Substituting ornithine for arginine in total parenteral nutrition eliminates enhanced tumor growth.
Total parenteral nutrition (TPN) may enhance the growth of some tumors: this enhanced growth is associated with an increase in the erythrocyte polyamine levels. The effect of arginine in TPN on tumor growth was compared with ornithine using rats with a transplantable Ward colon tumor. The relationship of circulating arginine, ornithine, glutamine, and polyamines with tumor growth was investigated. For rats fed chow ad libitum, increasing tumor weights were associated with a linear decrease in the plasma arginine levels which was consistently lower than that of age-matched non-tumor bearing (NTB) rats; ornithine and lysine levels were not affected. Subsequent experiments suggest that plasma glutamine levels were also lower in tumor bearing rats. Pair-fed NTB rats had reduced arginine but not glutamine levels in plasma. TPN regimens with arginine or with ornithine substituted for arginine at two levels (equimolar [Orn-Em] or isonitrogenous [Orn-IN]) were given to colon tumor bearing rats for 8 days. The final tumor weight of rats which received the arginine-containing regimen (19.8 +/- 5.7 g, n = 4) (P less than 0.05) was significantly greater than the tumor weight of rats fed chow ad libitum (12.1 +/- 3.3 g, n = 6). The final tumor weights of Orn-EM (11.2 +/- 2.6 g, n = 4) or Orn-IN (11.6 +/- 0.8 g, n = 6) were similar to the chow-fed controls. The plasma arginine levels were elevated, compared with the control, when arginine was present in the regimen. The plasma arginine levels of rats which received Orn-EM or Orn-IN were lower than the controls. The plasma ornithine levels were not affected by arginine in the regimen but were elevated with increasing levels of ornithine in TPN. Plasma glutamine levels were decreased when arginine was present in the regimen but were elevated when ornithine was substituted for arginine. Erythrocyte putrescine was increased when either arginine or ornithine was included in the TPN regimens. These results demonstrate that while arginine in a parenteral regimen stimulates tumor growth, substituting ornithine for arginine in TPN does not enhance the growth of a transplantable colon tumor.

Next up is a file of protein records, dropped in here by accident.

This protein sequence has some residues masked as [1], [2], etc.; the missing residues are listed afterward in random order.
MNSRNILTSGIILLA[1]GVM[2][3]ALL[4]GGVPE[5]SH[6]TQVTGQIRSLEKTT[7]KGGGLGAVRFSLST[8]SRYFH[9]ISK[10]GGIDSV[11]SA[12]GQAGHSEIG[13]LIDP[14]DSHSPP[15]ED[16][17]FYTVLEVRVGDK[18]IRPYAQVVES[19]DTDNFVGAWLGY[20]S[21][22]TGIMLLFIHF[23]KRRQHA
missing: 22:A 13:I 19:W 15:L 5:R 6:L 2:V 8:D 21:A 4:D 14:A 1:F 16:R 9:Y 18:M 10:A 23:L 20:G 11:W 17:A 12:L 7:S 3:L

Grossie, VB; Nishioka, K; Ajani, JA; Ota, DM
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